One of the last parables that Jesus taught holds a deep spiritual truth for the Bride of Christ to ponder. It is the parable of the wise and foolish virgins. From this parable, we discover that in the end of time, there will be a clear distinction found within the Bride of Christ: those who are wise and those who are foolish. As we read the following words of Jesus, we observe that the wise are prepared for the delayed arrival of their Bridegroom, whereas, the foolish are unprepared:
Then the kingdom of heaven shall be likened to ten virgins who took their lamps and went to meet the bridegroom. Five of them were foolish thoughtless, without forethought; and five were wise sensible, intelligent and prudent. For when the foolish took their lamps, they did not take any [extra] oil with them; But the wise took flasks of oil along with them [also] with their lamps. While the bridegroom lingered and was slow in coming, they all began nodding their heads and feel asleep. But at midnight there was a shout, Behold, the bridegroom! Go out to meet him! Then all those virgins got up and put their own lamps in order. And the foolish said to the wise, Give us some of your oil, for our lamps are going out. The wise replied, There will not be enough for us and for you; go instead to the dealers and buy for yourselves. But while they were gone away to buy, the bridegroom came, and those who were prepared went in with him to the marriage feast: and the door was shut. Later the other virgins also came, and said, Lord, Lord, open [the door] to us! But He replied, I solemnly declare to you, I do not know you I am not acquainted with you. Watch therefore give strict attention and be cautious and active for you know neither the day nor the hour when the Son of man will come (Matt. 25: 1-13).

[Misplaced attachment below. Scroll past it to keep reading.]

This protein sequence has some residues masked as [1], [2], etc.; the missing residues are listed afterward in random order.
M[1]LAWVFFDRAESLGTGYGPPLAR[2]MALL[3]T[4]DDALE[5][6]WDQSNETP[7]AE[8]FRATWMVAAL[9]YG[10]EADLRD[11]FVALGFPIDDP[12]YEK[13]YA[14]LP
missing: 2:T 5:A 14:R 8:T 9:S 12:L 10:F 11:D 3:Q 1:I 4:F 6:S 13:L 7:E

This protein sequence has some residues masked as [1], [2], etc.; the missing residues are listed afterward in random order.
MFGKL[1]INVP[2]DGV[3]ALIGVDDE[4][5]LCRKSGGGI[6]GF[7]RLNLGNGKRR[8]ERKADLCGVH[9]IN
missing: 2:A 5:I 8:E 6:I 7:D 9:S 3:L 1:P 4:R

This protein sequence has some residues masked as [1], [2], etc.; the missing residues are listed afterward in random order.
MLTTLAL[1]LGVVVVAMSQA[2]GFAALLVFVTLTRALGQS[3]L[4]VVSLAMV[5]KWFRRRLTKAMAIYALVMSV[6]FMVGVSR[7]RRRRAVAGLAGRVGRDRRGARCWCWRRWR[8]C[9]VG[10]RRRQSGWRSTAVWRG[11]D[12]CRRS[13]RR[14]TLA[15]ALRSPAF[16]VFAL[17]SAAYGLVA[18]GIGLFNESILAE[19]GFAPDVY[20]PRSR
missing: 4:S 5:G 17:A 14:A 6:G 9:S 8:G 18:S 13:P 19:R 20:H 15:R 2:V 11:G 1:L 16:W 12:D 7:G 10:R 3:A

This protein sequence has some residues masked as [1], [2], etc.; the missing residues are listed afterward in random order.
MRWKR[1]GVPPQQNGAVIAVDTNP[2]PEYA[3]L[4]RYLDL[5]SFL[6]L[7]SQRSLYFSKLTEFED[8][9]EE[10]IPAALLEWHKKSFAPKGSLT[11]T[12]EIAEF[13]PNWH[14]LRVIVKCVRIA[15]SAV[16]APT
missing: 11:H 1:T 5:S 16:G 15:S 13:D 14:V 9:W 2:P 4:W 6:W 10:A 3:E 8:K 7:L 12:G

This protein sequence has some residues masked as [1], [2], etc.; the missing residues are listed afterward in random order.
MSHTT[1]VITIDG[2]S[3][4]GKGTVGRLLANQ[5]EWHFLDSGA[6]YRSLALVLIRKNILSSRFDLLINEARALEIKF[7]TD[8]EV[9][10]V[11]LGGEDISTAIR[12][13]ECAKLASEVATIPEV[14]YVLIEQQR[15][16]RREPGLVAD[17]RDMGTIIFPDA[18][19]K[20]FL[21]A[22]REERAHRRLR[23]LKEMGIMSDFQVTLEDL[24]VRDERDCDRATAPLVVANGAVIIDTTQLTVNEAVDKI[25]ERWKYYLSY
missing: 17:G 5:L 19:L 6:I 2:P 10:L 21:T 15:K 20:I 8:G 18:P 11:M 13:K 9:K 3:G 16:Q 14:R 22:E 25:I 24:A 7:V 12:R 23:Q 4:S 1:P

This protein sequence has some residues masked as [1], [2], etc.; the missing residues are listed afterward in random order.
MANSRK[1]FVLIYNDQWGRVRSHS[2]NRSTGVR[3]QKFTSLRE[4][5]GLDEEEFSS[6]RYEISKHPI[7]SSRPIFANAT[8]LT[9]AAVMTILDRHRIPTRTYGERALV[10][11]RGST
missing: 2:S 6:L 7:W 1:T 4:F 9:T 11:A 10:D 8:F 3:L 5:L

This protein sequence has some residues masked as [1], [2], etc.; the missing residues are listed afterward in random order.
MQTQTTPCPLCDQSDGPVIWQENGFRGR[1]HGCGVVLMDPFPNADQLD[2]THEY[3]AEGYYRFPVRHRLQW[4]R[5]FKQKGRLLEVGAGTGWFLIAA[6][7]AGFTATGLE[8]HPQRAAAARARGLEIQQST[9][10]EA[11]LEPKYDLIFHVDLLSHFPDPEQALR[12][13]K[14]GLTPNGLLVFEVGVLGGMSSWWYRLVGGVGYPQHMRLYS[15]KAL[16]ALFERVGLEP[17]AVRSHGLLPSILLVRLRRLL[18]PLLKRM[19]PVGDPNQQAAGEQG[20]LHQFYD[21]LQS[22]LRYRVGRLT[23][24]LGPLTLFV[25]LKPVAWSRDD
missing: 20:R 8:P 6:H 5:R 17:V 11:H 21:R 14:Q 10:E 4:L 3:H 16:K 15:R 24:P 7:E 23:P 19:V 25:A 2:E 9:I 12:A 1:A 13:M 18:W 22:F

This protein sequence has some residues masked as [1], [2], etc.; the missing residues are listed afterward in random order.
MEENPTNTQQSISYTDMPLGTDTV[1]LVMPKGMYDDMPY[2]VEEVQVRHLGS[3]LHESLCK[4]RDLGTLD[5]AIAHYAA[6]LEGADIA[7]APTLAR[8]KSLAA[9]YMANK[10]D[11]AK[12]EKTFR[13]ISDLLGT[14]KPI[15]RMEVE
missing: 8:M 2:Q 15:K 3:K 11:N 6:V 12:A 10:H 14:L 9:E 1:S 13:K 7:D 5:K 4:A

This parable instructs us in the importance of the Bride of Christ being prepared for the arrival of her Bridegroom. Jesus refers to those who are prepared as wise virgins, and the unprepared as foolish virgins. Notice, the Master does not call the foolish wicked or false virgins. Therefore, we can conclude that Jesus is not contrasting the saved and unsaved in this parable. The contrast that Jesus is setting forth consists of one essential element: having sufficient oil or the lack thereof.
What a terrifying moment for the foolish virgins when the midnight hour approached and they discovered they were lacking the oil that they desperately needed to trim their lamps! Remember, they had oil when they went to meet the Bridegroom. From their perspective, how could they possibly have known that His coming would be delayed? As the story develops, we see that the Bridegroom was so long in coming that everyone fell asleep. Then suddenly, at the midnight hour, a triumphant shout was heard, "Behold, the Bridegroom! Go out to meet him"! It is at this point in the narrative that the foolish virgins made a startling discovery: their lamps were going out.
The foolish virgins called upon the wise for additional oil, but were told they needed to go to the dealers and buy more oil for their lamps. We need to understand that the wise couldn't give their "readiness/preparation" to the foolish. The truth of the matter is, the foolish had the same opportunity as the wise to prepare, but they were content with a meager supply of oil (just enough to get by with). Keep in mind oil is the central issue as to whether or not the virgins are prepared for the coming of their bridegroom.
The Bride of Christ
Throughout the Word of God, we find stunning portraits of the Bride of Christ. For example, in Proverbs, Chapter 31, King Solomon paints for us a beautiful image of a holy, righteous warrior; a woman who is praised as being one who excels all others. We discover this woman is capable, strong, industrious, benevolent, kind, virtuous, honorable, trustworthy and wise. I believe this passage to be a stunningly, vivid portrayal of the end-time Bride of Christ.
Verse 18 speaks especially to my heart as I contemplate the value of oil for end-time living, "... her lamp goes not out; but it burns on continually through the night [of trouble, privation or sorrow, warning away fear, doubt and distrust]."